To the mid- 1980s, noted scholars analysing Salesman focused on the topics of salesmanship, psychology, and characterization. This period also produced works by major scholars who offered comprehensive approaches to Miller and his entire oeuvre, with extensive analysis of Salesman. In addition, ethnic criticism considered how Miller’s upbringing as a Jew influenced the play. Salesmanship In Chapter 1, we saw how, immediately after the premiere of Salesman, considerable controversy raged as to whether the play was a critique of capitalism that depicted Willy Loman as a failed businessman. We saw that Howard Fuller, the president of the Fuller Brush Company, wrote an endorsement of Willy Loman because, to Fuller, salesmen functioned as a crucial part of the US economy and thus embodied the true spirit of American society. In the ensuing years, a substantial amount of criticism has revolved around consideration of Willy’s success or failure as a salesman and how other issues of salesmanship such as business, law, and economics operate in the play. Although Fuller’s judgement is overly positive, most critics take a realistic stance in showing how salesmanship issues make a decidedly negative contribution to Willy’s personal, family and social conflicts. For example, the literary and theatre critic Harold Clurman, whose focus on the American Dream I discussed in the previous chapter, judged that the very notion of salesmanship has distorted the original ethic of the American Dream.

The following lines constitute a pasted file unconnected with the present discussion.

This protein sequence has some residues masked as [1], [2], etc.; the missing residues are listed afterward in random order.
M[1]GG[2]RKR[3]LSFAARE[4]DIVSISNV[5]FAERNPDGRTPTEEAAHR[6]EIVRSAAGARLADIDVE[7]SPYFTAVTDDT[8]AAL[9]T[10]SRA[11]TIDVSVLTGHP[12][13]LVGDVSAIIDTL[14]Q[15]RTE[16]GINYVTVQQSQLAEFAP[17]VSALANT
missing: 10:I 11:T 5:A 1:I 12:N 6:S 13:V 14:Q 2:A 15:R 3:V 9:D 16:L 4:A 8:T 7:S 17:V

Swipe to navigate through the chapters of this book
Please log in to get access to this content
To get access to this content you need the following product:
- The 1980s: Salesman – Salesmanship, Psychology, Ethnicity
- Macmillan Education UK
- Sequence number
- Chapter number